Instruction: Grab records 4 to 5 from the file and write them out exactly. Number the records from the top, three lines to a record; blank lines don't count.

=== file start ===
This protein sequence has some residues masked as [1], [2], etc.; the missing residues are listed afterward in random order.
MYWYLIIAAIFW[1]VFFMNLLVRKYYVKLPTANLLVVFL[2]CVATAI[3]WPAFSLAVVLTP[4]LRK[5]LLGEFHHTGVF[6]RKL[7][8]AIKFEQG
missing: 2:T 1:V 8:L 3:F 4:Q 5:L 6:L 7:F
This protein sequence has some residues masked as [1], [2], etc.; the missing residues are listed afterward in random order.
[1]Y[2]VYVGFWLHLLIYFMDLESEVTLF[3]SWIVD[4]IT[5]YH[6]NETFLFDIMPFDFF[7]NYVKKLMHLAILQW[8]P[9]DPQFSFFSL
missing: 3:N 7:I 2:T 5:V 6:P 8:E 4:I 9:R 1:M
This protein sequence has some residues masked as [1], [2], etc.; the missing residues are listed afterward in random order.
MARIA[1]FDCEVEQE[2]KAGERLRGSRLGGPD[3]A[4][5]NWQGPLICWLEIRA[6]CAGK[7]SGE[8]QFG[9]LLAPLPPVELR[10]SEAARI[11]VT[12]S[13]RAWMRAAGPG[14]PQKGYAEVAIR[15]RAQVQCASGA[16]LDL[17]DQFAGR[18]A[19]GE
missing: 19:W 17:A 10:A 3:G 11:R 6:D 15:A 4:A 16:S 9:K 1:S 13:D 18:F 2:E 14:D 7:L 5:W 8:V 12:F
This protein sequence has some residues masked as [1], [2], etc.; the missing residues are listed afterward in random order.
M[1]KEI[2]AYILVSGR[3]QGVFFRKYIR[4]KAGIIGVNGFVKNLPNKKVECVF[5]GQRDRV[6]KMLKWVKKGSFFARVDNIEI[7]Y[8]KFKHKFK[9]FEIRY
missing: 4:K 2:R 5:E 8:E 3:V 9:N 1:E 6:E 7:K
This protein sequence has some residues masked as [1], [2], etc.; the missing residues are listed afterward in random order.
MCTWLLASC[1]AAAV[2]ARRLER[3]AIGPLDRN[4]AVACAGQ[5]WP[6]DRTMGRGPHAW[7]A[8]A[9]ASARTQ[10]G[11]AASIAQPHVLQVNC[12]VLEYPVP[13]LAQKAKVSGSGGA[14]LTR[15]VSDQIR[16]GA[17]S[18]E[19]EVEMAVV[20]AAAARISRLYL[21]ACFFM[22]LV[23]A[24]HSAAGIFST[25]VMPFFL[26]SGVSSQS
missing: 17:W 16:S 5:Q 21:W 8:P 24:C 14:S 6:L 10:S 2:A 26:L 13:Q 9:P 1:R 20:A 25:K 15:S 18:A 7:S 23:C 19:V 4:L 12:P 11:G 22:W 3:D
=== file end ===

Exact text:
This protein sequence has some residues masked as [1], [2], etc.; the missing residues are listed afterward in random order.
M[1]KEI[2]AYILVSGR[3]QGVFFRKYIR[4]KAGIIGVNGFVKNLPNKKVECVF[5]GQRDRV[6]KMLKWVKKGSFFARVDNIEI[7]Y[8]KFKHKFK[9]FEIRY
missing: 4:K 2:R 5:E 8:E 3:V 9:N 1:E 6:E 7:K
This protein sequence has some residues masked as [1], [2], etc.; the missing residues are listed afterward in random order.
MCTWLLASC[1]AAAV[2]ARRLER[3]AIGPLDRN[4]AVACAGQ[5]WP[6]DRTMGRGPHAW[7]A[8]A[9]ASARTQ[10]G[11]AASIAQPHVLQVNC[12]VLEYPVP[13]LAQKAKVSGSGGA[14]LTR[15]VSDQIR[16]GA[17]S[18]E[19]EVEMAVV[20]AAAARISRLYL[21]ACFFM[22]LV[23]A[24]HSAAGIFST[25]VMPFFL[26]SGVSSQS
missing: 17:W 16:S 5:Q 21:W 8:P 24:C 14:S 6:L 10:S 2:A 26:L 13:Q 9:P 1:R 20:A 25:K 15:S 18:A 7:S 23:C 19:V 4:L 12:P 11:G 22:W 3:D